By the way, Owner tend to notice RFIs. Some may rate the A/E by the number of RFI and Change Orders. The more the bidders question missing or inaccurate information, the more the Owner’s faith in the A/E erodes. That faith may be critical, later, when defending a claim.
But wait! It’s not so simple now. Once issued for bid, documents can only be changed by addenda. Drawing revisions must be clouded. Spec changes must be tracked. Each revision must be formally issued to modify or replace the previous issue.
What Time Does the Process Take?
Make your own assessment. I believe, on average, each RFI is a minimum of 8 hours – just for the design team. This is only the first RFI just to confirm the bidder has the right set of documents. How many more might there be?
Meanwhile, the bidder is reviewing the content for the first barrage. The more the bidder finds the more his confidence in the documents erodes. The less the confidence, the greater the price to compensate for the perceived document quality and assumed risk.
Let the Owner Pay Less!
Bids include both the cost of construction and the bidder’s risk. Maximizing document quality reduces bidders’ risk and associated costs. Plus it also reduces the design team’s construction administration time and costs. A/Es have long lamented their cost overruns during construction administration. Managing document quality allows A/Es to reduce their risks during construction administration.
When risks are reduced, fees can reflect the reduced risk. Reduced fees and better quality will put design teams at a decided advantage when pursuing the next commission.
The Owner pays less and the A/E improves profits! What a combination.
Plan for Quality
Stop the stress and improve the documents. Adopt a workflow that promotes decisions and creates information when both are needed. Address all the easy issues first. Get them out of the way early. Then focus on the more difficult and important issue.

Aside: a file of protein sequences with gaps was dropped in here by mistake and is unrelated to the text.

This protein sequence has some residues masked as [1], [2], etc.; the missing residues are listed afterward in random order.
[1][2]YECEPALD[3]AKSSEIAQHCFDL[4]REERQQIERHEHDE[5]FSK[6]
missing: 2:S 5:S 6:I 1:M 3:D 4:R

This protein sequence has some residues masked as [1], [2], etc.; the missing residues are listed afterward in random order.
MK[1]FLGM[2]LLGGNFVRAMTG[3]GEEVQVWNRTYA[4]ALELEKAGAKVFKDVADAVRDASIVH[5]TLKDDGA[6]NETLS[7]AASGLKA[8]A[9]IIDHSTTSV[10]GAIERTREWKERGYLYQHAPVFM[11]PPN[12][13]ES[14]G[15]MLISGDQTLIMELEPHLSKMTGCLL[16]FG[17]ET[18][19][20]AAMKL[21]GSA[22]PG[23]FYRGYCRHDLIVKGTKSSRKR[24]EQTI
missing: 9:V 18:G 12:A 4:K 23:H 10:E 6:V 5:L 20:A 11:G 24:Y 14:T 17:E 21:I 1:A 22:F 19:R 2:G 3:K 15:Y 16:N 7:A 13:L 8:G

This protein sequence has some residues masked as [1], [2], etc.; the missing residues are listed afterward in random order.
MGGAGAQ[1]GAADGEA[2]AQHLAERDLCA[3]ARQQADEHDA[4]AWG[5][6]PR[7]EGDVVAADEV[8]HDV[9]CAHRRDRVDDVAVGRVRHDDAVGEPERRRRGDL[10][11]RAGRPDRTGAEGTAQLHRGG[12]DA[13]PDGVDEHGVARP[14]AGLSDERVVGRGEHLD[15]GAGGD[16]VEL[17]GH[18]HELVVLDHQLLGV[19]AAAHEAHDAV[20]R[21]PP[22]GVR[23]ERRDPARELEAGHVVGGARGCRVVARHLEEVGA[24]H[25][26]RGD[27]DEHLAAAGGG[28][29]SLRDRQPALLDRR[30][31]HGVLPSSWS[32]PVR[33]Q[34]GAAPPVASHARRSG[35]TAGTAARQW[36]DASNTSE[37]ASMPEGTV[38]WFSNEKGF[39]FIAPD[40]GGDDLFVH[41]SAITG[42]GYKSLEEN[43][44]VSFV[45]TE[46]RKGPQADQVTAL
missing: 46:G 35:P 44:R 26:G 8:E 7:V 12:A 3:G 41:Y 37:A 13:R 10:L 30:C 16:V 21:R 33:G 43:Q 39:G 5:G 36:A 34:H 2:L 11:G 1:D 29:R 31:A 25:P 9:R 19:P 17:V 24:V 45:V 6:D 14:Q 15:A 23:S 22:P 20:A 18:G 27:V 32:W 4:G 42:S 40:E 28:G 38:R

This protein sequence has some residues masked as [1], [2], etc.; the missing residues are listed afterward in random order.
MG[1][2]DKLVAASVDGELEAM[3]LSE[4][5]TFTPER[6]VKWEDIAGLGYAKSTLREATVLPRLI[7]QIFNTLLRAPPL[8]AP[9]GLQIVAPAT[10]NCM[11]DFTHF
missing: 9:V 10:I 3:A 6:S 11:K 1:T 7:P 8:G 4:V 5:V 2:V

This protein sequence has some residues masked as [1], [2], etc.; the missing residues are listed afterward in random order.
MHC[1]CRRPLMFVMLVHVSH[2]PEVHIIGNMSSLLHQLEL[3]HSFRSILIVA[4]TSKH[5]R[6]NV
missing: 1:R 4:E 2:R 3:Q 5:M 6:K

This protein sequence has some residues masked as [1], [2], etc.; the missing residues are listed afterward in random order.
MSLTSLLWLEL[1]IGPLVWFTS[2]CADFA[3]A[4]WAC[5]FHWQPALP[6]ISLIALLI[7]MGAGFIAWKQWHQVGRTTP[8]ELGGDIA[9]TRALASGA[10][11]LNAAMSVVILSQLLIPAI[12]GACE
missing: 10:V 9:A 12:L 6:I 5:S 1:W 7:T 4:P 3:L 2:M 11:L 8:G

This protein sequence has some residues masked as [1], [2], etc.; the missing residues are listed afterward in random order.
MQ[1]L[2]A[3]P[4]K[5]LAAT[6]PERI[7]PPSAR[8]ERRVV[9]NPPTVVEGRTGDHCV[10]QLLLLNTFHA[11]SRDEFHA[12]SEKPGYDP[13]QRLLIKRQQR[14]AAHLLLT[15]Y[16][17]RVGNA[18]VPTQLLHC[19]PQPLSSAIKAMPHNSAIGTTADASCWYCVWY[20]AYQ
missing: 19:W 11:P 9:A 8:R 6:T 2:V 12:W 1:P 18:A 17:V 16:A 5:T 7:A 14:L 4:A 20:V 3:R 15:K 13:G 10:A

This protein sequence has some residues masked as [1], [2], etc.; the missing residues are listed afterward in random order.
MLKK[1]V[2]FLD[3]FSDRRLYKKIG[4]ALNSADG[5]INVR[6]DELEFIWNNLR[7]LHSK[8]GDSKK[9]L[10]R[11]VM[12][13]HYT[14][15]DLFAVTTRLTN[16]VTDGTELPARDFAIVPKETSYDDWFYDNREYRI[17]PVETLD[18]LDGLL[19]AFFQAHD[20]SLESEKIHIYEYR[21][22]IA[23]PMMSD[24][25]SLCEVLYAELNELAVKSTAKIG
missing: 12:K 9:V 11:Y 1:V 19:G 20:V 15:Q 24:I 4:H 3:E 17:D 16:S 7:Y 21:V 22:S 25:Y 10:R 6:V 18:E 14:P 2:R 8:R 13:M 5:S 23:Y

Require a simple step to improve coordination. Insist that entire design team develop a proposed list of specification sections during Schematic Design. Maintain, update, and distribute the list regularly as the design develops. Or better, yet, use a live, collaborative document, accessible by the entire team. Add notes and questions to the list about the major products and systems that will be included in each specification. Use the specifications list as the powerful coordination tool it can be.
Schedule time for quality checking and correcting. Set an early completion date for drawings and specifications before the end of each design phase. Distribute a check set. If possible, arrange for an independent review by staff members not on the design team.
Schedule reviews. Allow time to make the necessary corrections and complete the coordination. Follow the schedule.
(Editor's note: This blog post, along with numerous others, appeared originally on the Conspectus website. You can view an archive of Conspectus' posts here.)
Contributed by Jon Lattin
Editor's note: If you haven't read the first post, 'Let's Build a Future for Women in AEC', please read it here.
Close to one month after the inaugural Let’s Build Camp began, we have taken a deep breath and are now reflecting on the outcomes of our week. Did we accomplish what we set out to do?